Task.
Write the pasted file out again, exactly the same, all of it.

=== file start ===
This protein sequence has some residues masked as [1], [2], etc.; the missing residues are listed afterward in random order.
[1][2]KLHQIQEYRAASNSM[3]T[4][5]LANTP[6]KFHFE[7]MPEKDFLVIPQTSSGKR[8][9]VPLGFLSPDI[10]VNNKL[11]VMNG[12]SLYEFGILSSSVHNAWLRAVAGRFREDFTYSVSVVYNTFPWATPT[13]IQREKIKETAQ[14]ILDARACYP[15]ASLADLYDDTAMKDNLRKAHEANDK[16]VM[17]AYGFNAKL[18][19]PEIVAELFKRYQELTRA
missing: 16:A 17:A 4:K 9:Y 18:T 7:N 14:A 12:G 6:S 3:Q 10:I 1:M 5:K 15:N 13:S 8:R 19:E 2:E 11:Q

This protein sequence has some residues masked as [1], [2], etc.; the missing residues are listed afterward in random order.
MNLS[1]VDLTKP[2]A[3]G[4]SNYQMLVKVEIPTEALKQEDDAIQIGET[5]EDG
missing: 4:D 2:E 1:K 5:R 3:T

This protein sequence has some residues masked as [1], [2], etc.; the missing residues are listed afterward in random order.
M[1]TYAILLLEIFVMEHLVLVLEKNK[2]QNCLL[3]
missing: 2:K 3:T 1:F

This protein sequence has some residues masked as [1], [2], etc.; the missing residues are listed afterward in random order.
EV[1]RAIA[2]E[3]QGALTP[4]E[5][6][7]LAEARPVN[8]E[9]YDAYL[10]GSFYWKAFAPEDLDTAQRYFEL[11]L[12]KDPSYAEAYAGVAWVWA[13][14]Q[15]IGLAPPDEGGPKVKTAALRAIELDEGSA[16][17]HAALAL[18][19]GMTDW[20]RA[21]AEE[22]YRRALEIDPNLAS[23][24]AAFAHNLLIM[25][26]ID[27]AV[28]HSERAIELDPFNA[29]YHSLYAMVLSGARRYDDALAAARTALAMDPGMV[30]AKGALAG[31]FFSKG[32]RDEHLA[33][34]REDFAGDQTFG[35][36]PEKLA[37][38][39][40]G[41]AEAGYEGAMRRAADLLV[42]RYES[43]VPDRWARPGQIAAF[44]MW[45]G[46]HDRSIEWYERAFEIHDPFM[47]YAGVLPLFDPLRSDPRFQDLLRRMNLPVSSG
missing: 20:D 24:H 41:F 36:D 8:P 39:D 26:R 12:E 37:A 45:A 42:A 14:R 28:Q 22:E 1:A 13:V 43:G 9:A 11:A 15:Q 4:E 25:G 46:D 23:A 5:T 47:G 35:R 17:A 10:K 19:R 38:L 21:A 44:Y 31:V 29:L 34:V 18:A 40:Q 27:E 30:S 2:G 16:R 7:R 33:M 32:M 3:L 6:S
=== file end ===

This protein sequence has some residues masked as [1], [2], etc.; the missing residues are listed afterward in random order.
[1][2]KLHQIQEYRAASNSM[3]T[4][5]LANTP[6]KFHFE[7]MPEKDFLVIPQTSSGKR[8][9]VPLGFLSPDI[10]VNNKL[11]VMNG[12]SLYEFGILSSSVHNAWLRAVAGRFREDFTYSVSVVYNTFPWATPT[13]IQREKIKETAQ[14]ILDARACYP[15]ASLADLYDDTAMKDNLRKAHEANDK[16]VM[17]AYGFNAKL[18][19]PEIVAELFKRYQELTRA
missing: 16:A 17:A 4:K 9:Y 18:T 7:N 14:A 12:G 6:S 3:Q 10:I 1:M 5:K 15:N 13:S 8:R 19:E 2:E 11:Q

This protein sequence has some residues masked as [1], [2], etc.; the missing residues are listed afterward in random order.
MNLS[1]VDLTKP[2]A[3]G[4]SNYQMLVKVEIPTEALKQEDDAIQIGET[5]EDG
missing: 4:D 2:E 1:K 5:R 3:T

This protein sequence has some residues masked as [1], [2], etc.; the missing residues are listed afterward in random order.
M[1]TYAILLLEIFVMEHLVLVLEKNK[2]QNCLL[3]
missing: 2:K 3:T 1:F

This protein sequence has some residues masked as [1], [2], etc.; the missing residues are listed afterward in random order.
EV[1]RAIA[2]E[3]QGALTP[4]E[5][6][7]LAEARPVN[8]E[9]YDAYL[10]GSFYWKAFAPEDLDTAQRYFEL[11]L[12]KDPSYAEAYAGVAWVWA[13][14]Q[15]IGLAPPDEGGPKVKTAALRAIELDEGSA[16][17]HAALAL[18][19]GMTDW[20]RA[21]AEE[22]YRRALEIDPNLAS[23][24]AAFAHNLLIM[25][26]ID[27]AV[28]HSERAIELDPFNA[29]YHSLYAMVLSGARRYDDALAAARTALAMDPGMV[30]AKGALAG[31]FFSKG[32]RDEHLA[33][34]REDFAGDQTFG[35][36]PEKLA[37][38][39][40]G[41]AEAGYEGAMRRAADLLV[42]RYES[43]VPDRWARPGQIAAF[44]MW[45]G[46]HDRSIEWYERAFEIHDPFM[47]YAGVLPLFDPLRSDPRFQDLLRRMNLPVSSG
missing: 20:D 24:H 41:F 36:D 8:P 39:D 26:R 12:E 37:A 45:A 42:A 14:R 28:Q 22:E 1:A 13:V 43:G 9:A 11:A 15:Q 4:E 25:G 46:D 23:A 5:T 47:G 35:R 17:A 10:K 19:R 38:L 21:A 44:Y 31:V 29:L 34:V 18:A 40:Q 27:E 30:S 2:G 16:R 7:R 33:M 32:M 3:L 6:S